Trade-based money laundering (TBML) is a method used by criminals to hide the proceeds of illegal activity, such as drug trafficking, terrorism financing, or fraud, by using legitimate international trade transactions. TBML is a complex and sophisticated process that involves manipulating trade transactions in order to move money across borders undetected.
TBML can take many forms, including over- and under-invoicing of goods, multiple invoicing of the same goods, false descriptions of goods, and misrepresentation of the country of origin or destination of the goods. Criminals can also use trade-based money laundering to avoid taxes and duties, as well as to disguise the source of their wealth.
Trade-Based Money Laundering
Trade exploitation presents opportunities for terrorist financiers to frustrate identification and intervention by authorities and financial institutions. It can also support other illicit financial flows, including capital flight, sanctions evasion, customs violations, and tax evasion.
TBML is “the process of disguising the proceeds of crime and moving value through the use of trade transactions in an attempt to legitimize their illegal origin or finance their activities.”
The primary aim of TBML activities is the deliberate movement of illicit proceeds through the exploitation of trade transactions. In doing so, criminals may engage in other potentially unlawful activities, including preparing false invoices, mischaracterizing goods to circumvent controls, and other customs and tax violations.
The aim of TBML, unlike trade-related predicate offenses, is not the movement of goods, but rather the movement of money, which the trade transactions facilitate.
Another key distinction of TBML activities is the involvement of criminals perpetrating trade-related predicate offenses to diversify the risk exposure. These criminals take receipt of the proceeds on behalf of other criminals and transfer proceeds, including via TBML services.
Trade-based terrorist financing, or TBTF, uses the same trade processes as TBML but has a significant and fundamental difference. The proceeds or value moved can come from legitimate and illegitimate sources, increasing the complexity of detecting and disrupting TBTF. As such, the report defines TBTF as “disguising the movement of value through the use of trade transactions in an attempt to finance terrorism, whether from legitimate or illegitimate sources.” At the same time, the report notes the additional layers of complexity in detecting TBTF. It identifies some aspects of TBTF that may help authorities to strengthen their understanding of TBTF activities.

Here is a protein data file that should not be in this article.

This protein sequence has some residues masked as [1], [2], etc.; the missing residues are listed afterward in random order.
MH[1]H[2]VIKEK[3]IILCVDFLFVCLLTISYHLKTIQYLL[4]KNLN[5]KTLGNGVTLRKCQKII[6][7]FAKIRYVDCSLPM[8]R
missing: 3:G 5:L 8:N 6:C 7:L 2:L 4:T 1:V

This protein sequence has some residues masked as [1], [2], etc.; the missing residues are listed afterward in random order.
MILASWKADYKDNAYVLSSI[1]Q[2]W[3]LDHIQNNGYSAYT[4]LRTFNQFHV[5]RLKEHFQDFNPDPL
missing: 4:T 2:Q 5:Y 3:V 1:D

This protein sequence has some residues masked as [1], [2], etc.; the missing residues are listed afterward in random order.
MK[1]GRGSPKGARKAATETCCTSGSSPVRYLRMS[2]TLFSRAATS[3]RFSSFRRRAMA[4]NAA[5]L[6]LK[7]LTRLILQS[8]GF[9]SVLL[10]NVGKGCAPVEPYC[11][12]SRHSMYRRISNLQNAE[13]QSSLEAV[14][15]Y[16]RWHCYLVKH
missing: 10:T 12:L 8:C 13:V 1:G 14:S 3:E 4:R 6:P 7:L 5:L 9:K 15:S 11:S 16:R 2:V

Services-based money laundering, or SBML, is not TBML. SBML is recognized as an increased risk, including through open-source reporting. However, the fundamental difference between the two is that SBML schemes rely on exploiting the trade in services or other intangibles to disguise and justify the movement of illicit proceeds.
The following services and sectors were identified as vulnerable to SBML:
- Gambling, particularly online gambling service providers
- Software providers, including gaming and business software, such as electronic point-of-sale services
- Financial services, including virtual asset wealth management
- Consultancy and advisory services
- Trademarks and similar intangible items such as intellectual property rights
TBML is a serious problem that affects global trade and financial systems. It is estimated that TBML accounts for a significant portion of illicit financial flows worldwide. Governments and international organizations have developed various initiatives and tools to combat TBML, including stricter regulations, improved information-sharing among authorities, and the use of technology to detect suspicious trade transactions.